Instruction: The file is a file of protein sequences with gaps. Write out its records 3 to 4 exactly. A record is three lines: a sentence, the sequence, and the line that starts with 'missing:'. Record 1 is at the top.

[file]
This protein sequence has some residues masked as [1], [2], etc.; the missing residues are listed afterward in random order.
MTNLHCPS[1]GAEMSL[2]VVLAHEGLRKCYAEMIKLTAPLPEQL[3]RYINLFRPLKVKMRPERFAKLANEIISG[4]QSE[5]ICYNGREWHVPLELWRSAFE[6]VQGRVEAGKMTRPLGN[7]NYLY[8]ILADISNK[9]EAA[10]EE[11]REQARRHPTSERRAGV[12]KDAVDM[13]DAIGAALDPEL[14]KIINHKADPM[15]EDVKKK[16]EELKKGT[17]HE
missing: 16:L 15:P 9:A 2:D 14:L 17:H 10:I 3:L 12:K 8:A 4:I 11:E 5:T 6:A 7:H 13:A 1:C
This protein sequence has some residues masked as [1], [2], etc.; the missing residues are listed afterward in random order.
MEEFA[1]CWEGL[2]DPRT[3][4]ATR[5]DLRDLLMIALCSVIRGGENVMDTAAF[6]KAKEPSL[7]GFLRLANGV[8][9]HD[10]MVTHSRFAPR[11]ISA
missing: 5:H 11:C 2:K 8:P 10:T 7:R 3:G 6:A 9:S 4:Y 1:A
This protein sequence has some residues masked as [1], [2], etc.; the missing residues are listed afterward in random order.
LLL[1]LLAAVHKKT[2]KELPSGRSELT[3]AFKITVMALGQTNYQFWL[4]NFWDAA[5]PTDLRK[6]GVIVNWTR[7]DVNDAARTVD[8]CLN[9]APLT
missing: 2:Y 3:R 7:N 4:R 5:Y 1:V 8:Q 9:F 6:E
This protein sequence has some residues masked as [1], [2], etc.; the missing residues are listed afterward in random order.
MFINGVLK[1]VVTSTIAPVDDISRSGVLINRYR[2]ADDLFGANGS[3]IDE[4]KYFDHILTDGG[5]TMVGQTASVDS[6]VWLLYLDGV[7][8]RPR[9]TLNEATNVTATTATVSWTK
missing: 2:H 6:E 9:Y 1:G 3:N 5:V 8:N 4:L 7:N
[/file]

This protein sequence has some residues masked as [1], [2], etc.; the missing residues are listed afterward in random order.
LLL[1]LLAAVHKKT[2]KELPSGRSELT[3]AFKITVMALGQTNYQFWL[4]NFWDAA[5]PTDLRK[6]GVIVNWTR[7]DVNDAARTVD[8]CLN[9]APLT
missing: 2:Y 3:R 7:N 4:R 5:Y 1:V 8:Q 9:F 6:E
This protein sequence has some residues masked as [1], [2], etc.; the missing residues are listed afterward in random order.
MFINGVLK[1]VVTSTIAPVDDISRSGVLINRYR[2]ADDLFGANGS[3]IDE[4]KYFDHILTDGG[5]TMVGQTASVDS[6]VWLLYLDGV[7][8]RPR[9]TLNEATNVTATTATVSWTK
missing: 2:H 6:E 9:Y 1:G 3:N 5:V 8:N 4:L 7:N